The Scottish Government’s economy minister Derek Mackay has been asked by First Minister Nicola Sturgeon to talk to American giant Ecolab to see if he can change its plans to close the RP Adam factory in Selkirk.
The company said this week that it had made the decision to close the long-standing Borders cleaning products company after a review of its manufacturing operation in the UK.
During First Minister’s Questions at Holyrood yesterday, Borders MSP Rachael Hamilton asked what support the government could give to the 48 staff affected by the closure.
She said: “Yesterday I was informed that 48 jobs are to go at Ecolab in Selkirk.
“This will be a big blow to the town and I would like to ask the First Minister what support the Scottish Government will give to workers facing redundancy and their families at this challenging and worrying time.”
Mrs Sturgeon replied: “I share the concerns about the news of these redundancies at Ecolab.
“I will ask the economy minister to make contact with the company to look at whether there is support the Scottish Government or Scottish Enterprise can offer to avert these redundancies.
“If that is not possible then our PACE initiative, as it always does in these circumstances, will offer assistance directly to those workers and I’m sure once he has had an opportunity to speak to the company the economy minister will be happy to talk to the member further in order to update her on what action is possible for the Scottish Government to take.”
The day before, Mrs Hamilton offered to help the affected workers in any way she could.
She said: “This is worrying news emerging from RP Adam in Selkirk.
“The loss of 48 jobs is a large hit for Selkirk and the surrounding area, and I will be contacting RP Adam in the coming days to discuss what can be done to ensure that all is being done to protect its hard-working staff.
“Should any employees of RP Adam require assistance, my office is open and I will endeavour to do our best to offer support where possible.”
Meanwhile, Selkirkshire councillor Gordon Edgar drew similarities between this latest closure and that of the Viasystems factory which also closed in the town in 1999 after being taken over by an American company.
He said: “It’s just like Viasystems in 1999 all over again.
“It’s very disappointing. It’s a long-established business and the Americans take it over, take what asset they need out of the place and then close it down. It’s a shame.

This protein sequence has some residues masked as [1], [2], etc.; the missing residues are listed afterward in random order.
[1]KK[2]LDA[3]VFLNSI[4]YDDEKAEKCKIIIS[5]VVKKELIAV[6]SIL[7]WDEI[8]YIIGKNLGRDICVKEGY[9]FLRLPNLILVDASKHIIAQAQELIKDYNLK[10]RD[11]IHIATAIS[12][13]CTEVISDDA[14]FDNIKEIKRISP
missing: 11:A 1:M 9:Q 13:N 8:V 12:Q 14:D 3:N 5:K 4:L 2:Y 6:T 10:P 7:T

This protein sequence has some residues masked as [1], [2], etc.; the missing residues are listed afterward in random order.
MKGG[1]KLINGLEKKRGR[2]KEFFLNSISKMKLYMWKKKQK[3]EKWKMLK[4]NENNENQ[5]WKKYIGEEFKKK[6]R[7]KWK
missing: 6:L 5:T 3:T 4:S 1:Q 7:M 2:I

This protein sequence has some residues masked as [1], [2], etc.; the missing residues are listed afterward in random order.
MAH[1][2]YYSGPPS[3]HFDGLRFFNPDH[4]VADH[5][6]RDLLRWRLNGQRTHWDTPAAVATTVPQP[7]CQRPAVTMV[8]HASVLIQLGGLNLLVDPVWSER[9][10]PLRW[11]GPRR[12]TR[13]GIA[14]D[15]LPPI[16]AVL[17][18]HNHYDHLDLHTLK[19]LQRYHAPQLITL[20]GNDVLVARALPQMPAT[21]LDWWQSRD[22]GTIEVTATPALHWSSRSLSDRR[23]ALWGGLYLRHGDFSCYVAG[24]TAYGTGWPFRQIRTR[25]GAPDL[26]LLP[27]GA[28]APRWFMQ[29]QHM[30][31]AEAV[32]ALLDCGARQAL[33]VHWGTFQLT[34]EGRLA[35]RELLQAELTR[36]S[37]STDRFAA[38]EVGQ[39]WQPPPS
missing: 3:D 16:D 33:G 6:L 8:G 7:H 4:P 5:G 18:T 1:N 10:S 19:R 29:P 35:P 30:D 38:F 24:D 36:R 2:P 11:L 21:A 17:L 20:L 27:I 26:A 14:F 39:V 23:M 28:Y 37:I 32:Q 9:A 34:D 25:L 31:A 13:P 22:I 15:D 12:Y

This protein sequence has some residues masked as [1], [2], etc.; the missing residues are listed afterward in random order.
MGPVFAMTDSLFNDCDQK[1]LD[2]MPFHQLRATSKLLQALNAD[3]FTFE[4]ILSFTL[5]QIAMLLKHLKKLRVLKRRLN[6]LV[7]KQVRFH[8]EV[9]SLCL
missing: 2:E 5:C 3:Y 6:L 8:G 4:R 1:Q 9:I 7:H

“I’m going to get in touch with the economic development team at the council, and hopefully they will put something in place to help the workers.
“It’s not just the staff there – the local economy will take a big hit as well.”
On Wednesday, Aaron Gardiner, a vice-president with the multinational conglomerate, said the decision to close the company in no way reflected the quality of the workforce or its quality of work.
He said: “The purpose of consultation is to discuss the proposed closure and the implications this decision has.
“This decision was made after extensive review of our manufacturing in the UK to identify ways to further optimise the efficiency of our operations.
“We determined that our other UK manufacturing plants are better suited to meet the long-term needs of our business in this market.
“This decision applies only to the Selkirk manufacturing site and offices.
“Secondly, it is in no way due to the quality of the team or the quality of the work at this location.
“The company’s intention is to maintain the Arpal brand, to retain existing customers and to continue a market approach that is distinct to the RP Adam company.
“Our immediate focus is to support the employees affected by this decision.
“We will explore possible ways to reduce or mitigate the effects of any redundancies, such as redeployment, filling open positions at other Ecolab sites or assistance with job placement.”